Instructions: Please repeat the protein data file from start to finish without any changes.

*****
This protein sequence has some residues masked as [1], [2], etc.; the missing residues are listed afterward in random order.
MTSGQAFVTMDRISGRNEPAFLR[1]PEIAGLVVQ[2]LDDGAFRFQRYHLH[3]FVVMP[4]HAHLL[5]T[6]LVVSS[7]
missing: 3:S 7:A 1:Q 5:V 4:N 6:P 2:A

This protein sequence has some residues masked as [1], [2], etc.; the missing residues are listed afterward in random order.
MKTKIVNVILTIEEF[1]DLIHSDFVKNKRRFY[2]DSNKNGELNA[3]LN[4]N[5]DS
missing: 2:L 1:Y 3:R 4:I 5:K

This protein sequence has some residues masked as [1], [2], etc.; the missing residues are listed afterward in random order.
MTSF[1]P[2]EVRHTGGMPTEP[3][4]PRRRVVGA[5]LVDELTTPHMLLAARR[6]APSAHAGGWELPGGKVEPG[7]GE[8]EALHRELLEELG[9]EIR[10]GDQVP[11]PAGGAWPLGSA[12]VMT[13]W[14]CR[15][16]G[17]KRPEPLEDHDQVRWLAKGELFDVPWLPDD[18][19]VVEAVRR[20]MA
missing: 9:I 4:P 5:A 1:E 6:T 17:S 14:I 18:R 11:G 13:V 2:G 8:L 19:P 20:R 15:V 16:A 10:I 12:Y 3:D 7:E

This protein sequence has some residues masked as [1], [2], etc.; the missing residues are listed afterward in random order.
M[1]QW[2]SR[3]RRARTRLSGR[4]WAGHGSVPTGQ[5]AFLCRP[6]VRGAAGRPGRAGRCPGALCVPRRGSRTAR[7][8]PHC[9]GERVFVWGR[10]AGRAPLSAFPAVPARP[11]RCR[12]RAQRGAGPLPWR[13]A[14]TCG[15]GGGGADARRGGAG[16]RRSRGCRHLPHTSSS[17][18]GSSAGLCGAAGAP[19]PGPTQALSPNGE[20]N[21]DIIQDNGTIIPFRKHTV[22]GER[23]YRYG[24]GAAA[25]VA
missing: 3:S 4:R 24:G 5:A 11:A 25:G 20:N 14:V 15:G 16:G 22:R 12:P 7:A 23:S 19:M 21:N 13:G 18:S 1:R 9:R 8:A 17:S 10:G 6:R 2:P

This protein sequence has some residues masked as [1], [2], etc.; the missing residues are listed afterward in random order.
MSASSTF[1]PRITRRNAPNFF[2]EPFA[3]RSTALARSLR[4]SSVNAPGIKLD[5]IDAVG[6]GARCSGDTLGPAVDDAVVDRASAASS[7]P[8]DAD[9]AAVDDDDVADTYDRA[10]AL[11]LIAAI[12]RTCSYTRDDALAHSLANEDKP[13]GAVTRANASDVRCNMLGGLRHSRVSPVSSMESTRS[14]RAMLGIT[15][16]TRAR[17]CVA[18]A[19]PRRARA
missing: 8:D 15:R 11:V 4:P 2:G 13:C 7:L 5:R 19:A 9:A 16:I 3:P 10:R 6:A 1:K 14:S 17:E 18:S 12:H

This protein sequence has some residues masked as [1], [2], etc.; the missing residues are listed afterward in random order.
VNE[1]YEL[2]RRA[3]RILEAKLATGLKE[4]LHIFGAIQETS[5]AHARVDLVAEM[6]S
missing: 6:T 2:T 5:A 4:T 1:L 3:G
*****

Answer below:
This protein sequence has some residues masked as [1], [2], etc.; the missing residues are listed afterward in random order.
MTSGQAFVTMDRISGRNEPAFLR[1]PEIAGLVVQ[2]LDDGAFRFQRYHLH[3]FVVMP[4]HAHLL[5]T[6]LVVSS[7]
missing: 3:S 7:A 1:Q 5:V 4:N 6:P 2:A

This protein sequence has some residues masked as [1], [2], etc.; the missing residues are listed afterward in random order.
MKTKIVNVILTIEEF[1]DLIHSDFVKNKRRFY[2]DSNKNGELNA[3]LN[4]N[5]DS
missing: 2:L 1:Y 3:R 4:I 5:K

This protein sequence has some residues masked as [1], [2], etc.; the missing residues are listed afterward in random order.
MTSF[1]P[2]EVRHTGGMPTEP[3][4]PRRRVVGA[5]LVDELTTPHMLLAARR[6]APSAHAGGWELPGGKVEPG[7]GE[8]EALHRELLEELG[9]EIR[10]GDQVP[11]PAGGAWPLGSA[12]VMT[13]W[14]CR[15][16]G[17]KRPEPLEDHDQVRWLAKGELFDVPWLPDD[18][19]VVEAVRR[20]MA
missing: 9:I 4:P 5:A 1:E 6:T 17:S 14:I 18:R 11:G 13:V 2:G 8:L 19:P 20:R 15:V 16:A 10:I 12:Y 3:D 7:E

This protein sequence has some residues masked as [1], [2], etc.; the missing residues are listed afterward in random order.
M[1]QW[2]SR[3]RRARTRLSGR[4]WAGHGSVPTGQ[5]AFLCRP[6]VRGAAGRPGRAGRCPGALCVPRRGSRTAR[7][8]PHC[9]GERVFVWGR[10]AGRAPLSAFPAVPARP[11]RCR[12]RAQRGAGPLPWR[13]A[14]TCG[15]GGGGADARRGGAG[16]RRSRGCRHLPHTSSS[17][18]GSSAGLCGAAGAP[19]PGPTQALSPNGE[20]N[21]DIIQDNGTIIPFRKHTV[22]GER[23]YRYG[24]GAAA[25]VA
missing: 3:S 4:R 24:G 5:A 11:A 25:G 20:N 14:V 15:G 16:G 22:R 12:P 7:A 23:S 19:M 21:N 13:G 18:S 1:R 9:R 8:A 17:S 10:G 6:R 2:P

This protein sequence has some residues masked as [1], [2], etc.; the missing residues are listed afterward in random order.
MSASSTF[1]PRITRRNAPNFF[2]EPFA[3]RSTALARSLR[4]SSVNAPGIKLD[5]IDAVG[6]GARCSGDTLGPAVDDAVVDRASAASS[7]P[8]DAD[9]AAVDDDDVADTYDRA[10]AL[11]LIAAI[12]RTCSYTRDDALAHSLANEDKP[13]GAVTRANASDVRCNMLGGLRHSRVSPVSSMESTRS[14]RAMLGIT[15][16]TRAR[17]CVA[18]A[19]PRRARA
missing: 8:D 15:R 11:V 4:P 2:G 13:C 7:L 5:R 19:A 9:A 16:I 3:P 10:R 6:A 1:K 14:S 17:E 18:S 12:H

This protein sequence has some residues masked as [1], [2], etc.; the missing residues are listed afterward in random order.
VNE[1]YEL[2]RRA[3]RILEAKLATGLKE[4]LHIFGAIQETS[5]AHARVDLVAEM[6]S
missing: 6:T 2:T 5:A 4:T 1:L 3:G